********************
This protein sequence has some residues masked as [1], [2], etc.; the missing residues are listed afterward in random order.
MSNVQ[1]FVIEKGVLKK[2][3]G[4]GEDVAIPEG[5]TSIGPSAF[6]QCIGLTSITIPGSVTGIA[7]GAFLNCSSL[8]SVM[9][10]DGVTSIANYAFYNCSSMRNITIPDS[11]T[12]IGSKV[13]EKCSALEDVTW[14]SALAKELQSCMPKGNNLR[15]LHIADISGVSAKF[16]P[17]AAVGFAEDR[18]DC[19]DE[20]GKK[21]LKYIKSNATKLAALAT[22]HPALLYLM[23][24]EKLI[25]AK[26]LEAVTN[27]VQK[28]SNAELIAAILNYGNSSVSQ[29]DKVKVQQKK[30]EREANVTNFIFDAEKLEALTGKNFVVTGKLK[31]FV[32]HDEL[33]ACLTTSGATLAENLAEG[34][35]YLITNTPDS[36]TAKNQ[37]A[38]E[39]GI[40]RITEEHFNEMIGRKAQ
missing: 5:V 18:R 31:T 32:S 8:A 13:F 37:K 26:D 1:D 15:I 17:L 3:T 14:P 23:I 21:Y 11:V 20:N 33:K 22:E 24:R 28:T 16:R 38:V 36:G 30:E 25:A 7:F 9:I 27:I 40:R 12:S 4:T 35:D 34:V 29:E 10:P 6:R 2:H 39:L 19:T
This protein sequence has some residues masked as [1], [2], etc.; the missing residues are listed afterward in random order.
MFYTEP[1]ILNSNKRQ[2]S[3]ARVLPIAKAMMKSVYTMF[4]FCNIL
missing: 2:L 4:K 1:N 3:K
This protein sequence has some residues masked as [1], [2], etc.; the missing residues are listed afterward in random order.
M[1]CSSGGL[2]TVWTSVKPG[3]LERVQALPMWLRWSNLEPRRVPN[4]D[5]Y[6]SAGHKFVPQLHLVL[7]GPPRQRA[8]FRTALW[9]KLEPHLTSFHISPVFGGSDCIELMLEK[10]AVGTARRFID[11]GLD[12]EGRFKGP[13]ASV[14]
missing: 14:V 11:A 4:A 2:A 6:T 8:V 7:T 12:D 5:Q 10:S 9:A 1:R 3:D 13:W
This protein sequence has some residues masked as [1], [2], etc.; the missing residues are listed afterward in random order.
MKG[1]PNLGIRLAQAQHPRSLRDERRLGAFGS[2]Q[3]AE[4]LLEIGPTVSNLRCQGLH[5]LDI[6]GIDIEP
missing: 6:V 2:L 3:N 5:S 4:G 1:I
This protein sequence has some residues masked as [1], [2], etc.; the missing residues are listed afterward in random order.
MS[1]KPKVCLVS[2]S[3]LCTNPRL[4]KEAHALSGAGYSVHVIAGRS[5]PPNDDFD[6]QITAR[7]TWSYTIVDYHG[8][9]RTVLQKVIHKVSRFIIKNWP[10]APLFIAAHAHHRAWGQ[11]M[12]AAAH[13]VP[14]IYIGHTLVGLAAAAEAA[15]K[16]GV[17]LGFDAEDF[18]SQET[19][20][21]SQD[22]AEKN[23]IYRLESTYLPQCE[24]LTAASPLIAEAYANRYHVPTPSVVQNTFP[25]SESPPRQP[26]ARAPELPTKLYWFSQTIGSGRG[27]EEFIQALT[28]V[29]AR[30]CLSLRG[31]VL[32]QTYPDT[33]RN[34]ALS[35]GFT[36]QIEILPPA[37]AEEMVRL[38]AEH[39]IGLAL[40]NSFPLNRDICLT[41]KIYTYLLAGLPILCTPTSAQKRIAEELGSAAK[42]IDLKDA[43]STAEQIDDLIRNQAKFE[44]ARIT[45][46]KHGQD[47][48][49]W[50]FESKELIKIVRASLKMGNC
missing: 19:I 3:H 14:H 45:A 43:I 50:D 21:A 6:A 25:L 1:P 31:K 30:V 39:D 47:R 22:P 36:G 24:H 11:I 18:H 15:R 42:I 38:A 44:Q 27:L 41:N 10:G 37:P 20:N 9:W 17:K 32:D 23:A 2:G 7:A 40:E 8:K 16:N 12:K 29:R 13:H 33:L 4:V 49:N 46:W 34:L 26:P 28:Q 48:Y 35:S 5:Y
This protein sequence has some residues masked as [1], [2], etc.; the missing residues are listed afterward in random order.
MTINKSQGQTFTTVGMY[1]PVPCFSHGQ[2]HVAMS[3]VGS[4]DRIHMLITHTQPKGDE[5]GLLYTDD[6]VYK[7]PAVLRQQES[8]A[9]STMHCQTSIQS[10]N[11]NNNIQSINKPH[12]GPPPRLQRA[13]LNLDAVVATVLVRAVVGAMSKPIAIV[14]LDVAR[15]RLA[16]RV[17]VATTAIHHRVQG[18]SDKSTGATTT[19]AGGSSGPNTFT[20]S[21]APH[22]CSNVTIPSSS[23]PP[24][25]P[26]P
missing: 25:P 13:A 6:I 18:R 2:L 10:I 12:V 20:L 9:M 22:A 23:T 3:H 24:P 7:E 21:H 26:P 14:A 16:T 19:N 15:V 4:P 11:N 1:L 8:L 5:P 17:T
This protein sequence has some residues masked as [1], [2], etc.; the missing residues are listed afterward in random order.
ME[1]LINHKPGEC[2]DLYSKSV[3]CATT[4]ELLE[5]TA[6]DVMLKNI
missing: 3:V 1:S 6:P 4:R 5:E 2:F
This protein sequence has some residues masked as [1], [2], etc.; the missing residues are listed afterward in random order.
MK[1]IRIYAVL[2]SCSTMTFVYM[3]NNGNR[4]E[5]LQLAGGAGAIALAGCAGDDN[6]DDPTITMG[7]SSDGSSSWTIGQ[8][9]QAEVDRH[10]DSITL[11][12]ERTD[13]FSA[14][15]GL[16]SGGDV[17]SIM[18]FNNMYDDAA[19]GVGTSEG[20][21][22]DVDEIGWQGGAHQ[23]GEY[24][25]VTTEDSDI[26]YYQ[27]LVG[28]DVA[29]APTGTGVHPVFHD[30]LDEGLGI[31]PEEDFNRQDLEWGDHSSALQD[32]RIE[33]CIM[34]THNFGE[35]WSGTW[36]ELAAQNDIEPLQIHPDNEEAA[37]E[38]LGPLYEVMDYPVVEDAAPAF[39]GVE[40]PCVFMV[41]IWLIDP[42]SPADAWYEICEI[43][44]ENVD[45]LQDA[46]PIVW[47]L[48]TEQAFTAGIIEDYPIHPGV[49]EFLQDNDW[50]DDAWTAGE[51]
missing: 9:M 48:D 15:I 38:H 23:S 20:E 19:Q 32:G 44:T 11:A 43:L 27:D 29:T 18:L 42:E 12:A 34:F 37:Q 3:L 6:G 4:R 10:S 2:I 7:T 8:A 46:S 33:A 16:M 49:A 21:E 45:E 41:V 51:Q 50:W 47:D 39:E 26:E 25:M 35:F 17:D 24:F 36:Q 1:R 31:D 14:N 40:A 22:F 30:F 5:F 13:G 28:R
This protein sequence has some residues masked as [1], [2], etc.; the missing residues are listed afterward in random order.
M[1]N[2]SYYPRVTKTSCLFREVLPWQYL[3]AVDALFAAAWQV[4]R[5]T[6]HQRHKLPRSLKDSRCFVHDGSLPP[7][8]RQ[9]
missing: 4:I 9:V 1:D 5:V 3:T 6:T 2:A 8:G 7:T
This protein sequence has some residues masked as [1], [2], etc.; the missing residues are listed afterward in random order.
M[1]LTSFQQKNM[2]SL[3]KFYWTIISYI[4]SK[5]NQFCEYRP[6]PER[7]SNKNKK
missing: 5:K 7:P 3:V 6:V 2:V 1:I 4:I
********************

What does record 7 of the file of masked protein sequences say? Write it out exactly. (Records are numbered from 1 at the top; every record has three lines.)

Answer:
This protein sequence has some residues masked as [1], [2], etc.; the missing residues are listed afterward in random order.
ME[1]LINHKPGEC[2]DLYSKSV[3]CATT[4]ELLE[5]TA[6]DVMLKNI
missing: 3:V 1:S 6:P 4:R 5:E 2:F